Our planned wind vane self-steering system will cost about $5,000, plus install. Aside from steering our boat so we don't have to, it provides a completely redundant rudder for Brigadoon. If our rudder fails, we can still steer. That's value added to the primary purpose of the unit.

Our sails cost about 14K. Yes, I could have paid less. I could have gone to any number of companies that took measurements (some have you measure) for sails made in Southeast Asia. We could have gotten those sails for about 40% off. Yet, our sails are clearly of a better quality. They are made locally, here in Pt. Townsend. Sail material arrives at one end, and finished, hand-made sails of the highest quality come out the other. Our vendor is here. That is valuable to us.

All these decisions were weighed on value. It was value that drove us to these purchases. It was value that drove us to save the cash for these purchases so we aren't in debt. Our money is our life energy. We sell our souls, our time, to corporations so we can have nice things. We won't waste money but we won't be afraid of quality either.

There are many ways to save money, yet still have quality. Yes, the stainless hardware (if it's the right quality) is just fine for marine use. Alkyd Enamel paint from any quality paint vendor will work just fine in marine applications and will be about half the cost of 'marine' paint. Heat shrink from my hardware store is cheaper -- it's still the same stuff. So, there is nothing wrong with finding value at a cheaper price.

Just don't buy crap that fails that you have to replace. Don't be cheap on stuff that can affect the safety of your boat or yourself.

I see it time and time again, in person and on the net. People put non-marine propane installations in boats. Use the cheapest lines they can for mooring lines. Buy the cheapest chain for anchoring. Thin wall stainless tubing is cheaper than thicker wall stuff. It's also weaker. Cheap anchors bend and break. Cheap light fixtures burn up. Cheap electronics fail. If all you look at is price, you will get burned, sooner or later.

Don't be so focused on living on the cheap that you end up dying because of it too.

Tuesday, February 3, 2015

The 2015 Boat Show...decisions, decisions...

Each year, we make plans on attending the boat show. It's a chance to spend a week totally focused on the boat, our plans, and the execution of same. We can talk about stuff all we want but, if we don't execute on that talk, this will never happen.

This year we were focused on getting information about a few major and projects:

  • Water Maker
  • Self Steering
  • Power generation (alternator/generators, solar, wind, hydro)
  • Batteries
The show also provides us opportunities to consider ideas that pop up during the show. Some of these were:
  • Honda gas powered generator
  • Honda gas powered outboard for Fiona, our Portland Pudgy
  • Propane powered outboard
  • Electric drive for Brigadoon (flirted with this for a day or so)
So, here are some of the things we are considering.

Water Makers

There are many models out there. They range in capacity, power, ease of use, simplicity vs. complexity, cost, and support. We've heard horror stories involving failed units, lousy customer support and difficulty in maintenance. We decided that we would focus on the systems we could see at the show.

Watermakers range in price from about $4K on up to $11K for one that will fit out needs on Brigadoon. That's a large range. Some of the units are very simple and others have a lot of touch screen electronics. We are wary of this level of features and complexity as we just can't run down to the corner store to get a replacement if it fails.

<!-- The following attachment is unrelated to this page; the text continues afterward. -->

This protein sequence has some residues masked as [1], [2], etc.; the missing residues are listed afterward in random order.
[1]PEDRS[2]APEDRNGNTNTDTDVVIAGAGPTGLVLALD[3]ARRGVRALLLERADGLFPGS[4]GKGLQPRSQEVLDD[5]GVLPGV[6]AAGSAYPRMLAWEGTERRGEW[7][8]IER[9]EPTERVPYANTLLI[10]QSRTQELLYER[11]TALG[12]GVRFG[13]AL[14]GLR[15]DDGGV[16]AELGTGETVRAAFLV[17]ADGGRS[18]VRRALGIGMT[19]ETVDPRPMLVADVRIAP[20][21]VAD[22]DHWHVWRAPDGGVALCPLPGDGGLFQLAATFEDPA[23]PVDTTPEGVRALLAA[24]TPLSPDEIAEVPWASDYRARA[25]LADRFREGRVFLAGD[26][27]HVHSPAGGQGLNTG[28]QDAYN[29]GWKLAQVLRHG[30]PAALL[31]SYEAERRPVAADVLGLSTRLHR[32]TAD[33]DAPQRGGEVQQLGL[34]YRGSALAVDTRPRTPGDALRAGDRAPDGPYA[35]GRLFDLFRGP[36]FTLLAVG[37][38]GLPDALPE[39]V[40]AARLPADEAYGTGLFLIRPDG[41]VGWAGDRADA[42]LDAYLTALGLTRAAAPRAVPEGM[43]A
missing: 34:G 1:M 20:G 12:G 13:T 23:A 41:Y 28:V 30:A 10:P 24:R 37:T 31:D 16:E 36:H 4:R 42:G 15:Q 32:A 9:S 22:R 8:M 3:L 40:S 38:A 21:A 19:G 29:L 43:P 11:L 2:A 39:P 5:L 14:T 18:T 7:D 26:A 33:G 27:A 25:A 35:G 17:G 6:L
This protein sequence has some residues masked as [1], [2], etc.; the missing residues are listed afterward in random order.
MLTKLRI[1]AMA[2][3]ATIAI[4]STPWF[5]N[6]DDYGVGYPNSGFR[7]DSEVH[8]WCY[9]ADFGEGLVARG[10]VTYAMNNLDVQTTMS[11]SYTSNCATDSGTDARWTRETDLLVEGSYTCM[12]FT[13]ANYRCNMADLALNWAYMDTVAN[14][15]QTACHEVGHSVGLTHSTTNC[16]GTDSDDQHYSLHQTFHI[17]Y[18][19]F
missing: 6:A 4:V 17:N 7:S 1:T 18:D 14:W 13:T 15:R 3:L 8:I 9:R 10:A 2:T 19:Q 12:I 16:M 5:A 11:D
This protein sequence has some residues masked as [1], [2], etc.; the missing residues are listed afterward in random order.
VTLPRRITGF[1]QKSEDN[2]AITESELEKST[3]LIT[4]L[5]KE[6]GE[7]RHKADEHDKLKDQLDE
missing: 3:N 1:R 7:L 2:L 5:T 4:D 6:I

RO Watermaker

The RO unit is one we have noticed before. It's AC driven. This means we have to power it from our batteries, through an inverter. This is not easy to do and, since pulling AC from a  DC batter pack can lose 15-20% power, it's not a good choice. Well, they have an answer. They power it with a Honda 2000i generator. 

Well, that got us doing down the road that suggested gasoline on the boat. If we go with this, we have to have gasoline for the generator. And the generator can be used to put electrons back into our batteries. That also means that, since we have gas on the boat, we can get a Honda 2hp outboard too. They are great engines. So, by purchasing a watermaker to the tune of about $4-5K, I would also have to purchase a generator for $1K, and end up with an outboard that coasts about $1K. 

It's a good watermaker, but I'm not sure of the path it leads us towards; explosive gasoline on the boat.

ECHO Tec Water Maker, sold by Hydrovane.
 The ECHO Tec is sold by the same company that sells the windvane steering we will purchase next year. The unit is either powered by the DC motor you see here, or an engine mounted pump to the right. Either way, the system is price competitive, simple, and serviceable.

We don't think we want to load up our diesel auxillary engine with the pump. At only 27 hoursepower, our engine needs all the power it can get and, I don't know if I want to side load the crankshaft to drive the high pressure water pump. This is also true for large alternators.


Back side of diesel genset, water maker pump, and large DC generator.

Diesel Genset with water maker pump, large DC generator, and refrigeration pump.
We saw this unit a couple years ago and deemed it too expensive. However...

This is a Kubota diesel genset. It's is reliable, is built to carry large loads of the high pressure water pump for the water maker and a large DC generator for topping up our batteries. It's starting to make sense. The cost of this unit is comparable to another water maker, plus generator, upgrading the engine to take the generator loads to fill the batteries to run the DC watermaker's a rabbit hole.

But this. This is a generator. It's a simple machine. It's not that large. It should fit in the stern compartment, behind the engine. All in all, we are seriously considering this unit.

Why? No need to purchase a Honda generator. No gasoline on the boat. It runs on fuel we already have. We don't need to upgrade our drive motor with a big alternator or pump. That way, the only time we are running the engine on Brigadoon is to -- and this is key -- move the boat.